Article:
Separately, an e-mail circulating among African-Americans nationwide takes a similar swing at the right and calls Tea Party activists “hate mongers.” It isn’t clear if the message, with the subject line “Wake Up!!! Stop The Tea Party,” was authored by a political organization. The e-mail is addressed to Democrats and urges them to vote on Nov. 2 “like our lives depend on it, because it does. The Republican party [sic] has been hijacked by dangerous, radical hate mongers called the ‘Tea Party.’ They are led by Glen [sic] Beck and Sara [sic] Palin [whose] only goal is to take down President Obama and the government.

“These people hate Blacks.” it continues. “They hate Latinos. They hate Muslims and have at times made many anti-Semitic statements. They hate Gays. They hate any moderate Republican who might be likely to cooperate with Obama. Their rallying cry? ‘We want to take back our country!!’ Take it back from whom?”

“These radicals could take this country back to Jim Crow and the hey-day of the [Ku] Klux Klan. Don’t think it could happen? Just stay home on election day and see what happens to this country.”

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Spending Big to Get Out the Vote

Blacks historically have turned out to vote at rates below the national average. But a recent survey conducted by The Washington Post, the Henry J. Kaiser Family Foundation and Harvard University showed that 80 percent of black Democrats are as engaged, or more so, in the midterm elections than they were in the 2008 presidential election.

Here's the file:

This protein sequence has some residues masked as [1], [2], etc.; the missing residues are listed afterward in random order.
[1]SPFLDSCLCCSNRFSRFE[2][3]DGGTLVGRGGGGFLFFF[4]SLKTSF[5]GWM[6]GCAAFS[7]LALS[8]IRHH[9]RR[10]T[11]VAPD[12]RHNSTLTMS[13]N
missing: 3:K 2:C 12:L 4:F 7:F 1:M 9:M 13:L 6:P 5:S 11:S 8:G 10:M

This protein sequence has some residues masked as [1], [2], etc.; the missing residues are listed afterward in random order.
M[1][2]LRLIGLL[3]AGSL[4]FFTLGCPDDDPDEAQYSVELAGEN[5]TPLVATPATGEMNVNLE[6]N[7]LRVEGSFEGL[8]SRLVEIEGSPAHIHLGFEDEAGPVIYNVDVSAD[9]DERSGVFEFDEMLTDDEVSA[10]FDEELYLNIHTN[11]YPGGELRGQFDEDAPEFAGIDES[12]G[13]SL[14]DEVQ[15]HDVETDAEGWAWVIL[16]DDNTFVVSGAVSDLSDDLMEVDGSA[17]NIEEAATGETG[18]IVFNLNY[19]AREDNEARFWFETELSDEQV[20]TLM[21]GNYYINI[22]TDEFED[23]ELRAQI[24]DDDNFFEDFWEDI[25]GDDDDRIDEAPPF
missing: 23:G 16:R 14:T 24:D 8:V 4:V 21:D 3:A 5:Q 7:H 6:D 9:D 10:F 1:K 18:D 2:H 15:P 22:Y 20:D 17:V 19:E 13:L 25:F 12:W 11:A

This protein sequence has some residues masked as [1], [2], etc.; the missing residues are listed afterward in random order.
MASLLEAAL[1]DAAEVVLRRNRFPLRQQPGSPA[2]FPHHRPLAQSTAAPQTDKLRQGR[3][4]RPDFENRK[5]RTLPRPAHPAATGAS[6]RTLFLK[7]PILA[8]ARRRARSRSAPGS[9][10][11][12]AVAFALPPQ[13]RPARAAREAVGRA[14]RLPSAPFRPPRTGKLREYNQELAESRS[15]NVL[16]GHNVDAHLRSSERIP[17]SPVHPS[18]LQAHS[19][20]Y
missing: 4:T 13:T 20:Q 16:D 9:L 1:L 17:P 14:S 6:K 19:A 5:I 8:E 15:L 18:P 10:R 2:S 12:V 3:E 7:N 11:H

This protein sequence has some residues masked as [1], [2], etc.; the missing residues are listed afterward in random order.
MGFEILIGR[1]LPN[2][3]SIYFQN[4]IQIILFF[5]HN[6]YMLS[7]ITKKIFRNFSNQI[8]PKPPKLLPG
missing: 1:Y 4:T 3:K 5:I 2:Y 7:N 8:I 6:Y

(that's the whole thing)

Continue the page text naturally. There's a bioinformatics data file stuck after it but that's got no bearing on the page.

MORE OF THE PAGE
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The Democratic Party says it is spending more than $3 million–its biggest commitment ever in a midterm cycle–on ad buys targeting African-Americans. On Monday, the Democratic National Committee announced a new ad featuring R&B singer John Legend that will air in urban markets in Ohio, Pennsylvania, Florida, Missouri, Illinois, Wisconsin and on nationally syndicated radio shows with predominantly black audiences.

First lady Michelle Obama has appeared on Tom Joyner’s morning radio show, the highest-rated program among blacks. African-Americans within the Obama administration are hitting the campaign trail. White House senior adviser Valerie Jarrett, who is black, appears in the October issue of Essence magazine.

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Michigan Offers a Cautionary Note

In Michigan, where black turnout was 57 percent in 2006 and 64 percent in 2008, the Democrats are struggling to energize their base despite having committed several million dollars to the effort.

{snip} But at a rally in Detroit on Sunday, former President Bill Clinton drew a crowd of about 500 people, enough to fill only a third of the room. For a city that still adores Clinton, who once packed any venue there by the thousands, the thin showing illustrates the lack of excitement for Michigan’s Democratic candidates.

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Bernero’s selection of African-American Brenda Lawrence as his running mate has done little to energize black voters or other Democratic loyalists. And he’s had to overcome relative obscurity, as mayor of the small capital city of Lansing. {snip}

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The malaise among voters could pose problems for Obama and the Democrats in 2012, given Michigan’s traditional role as a bellwether for presidential elections. Democrats admit the same could be true in other future battleground states, such as Ohio and Pennsylvania.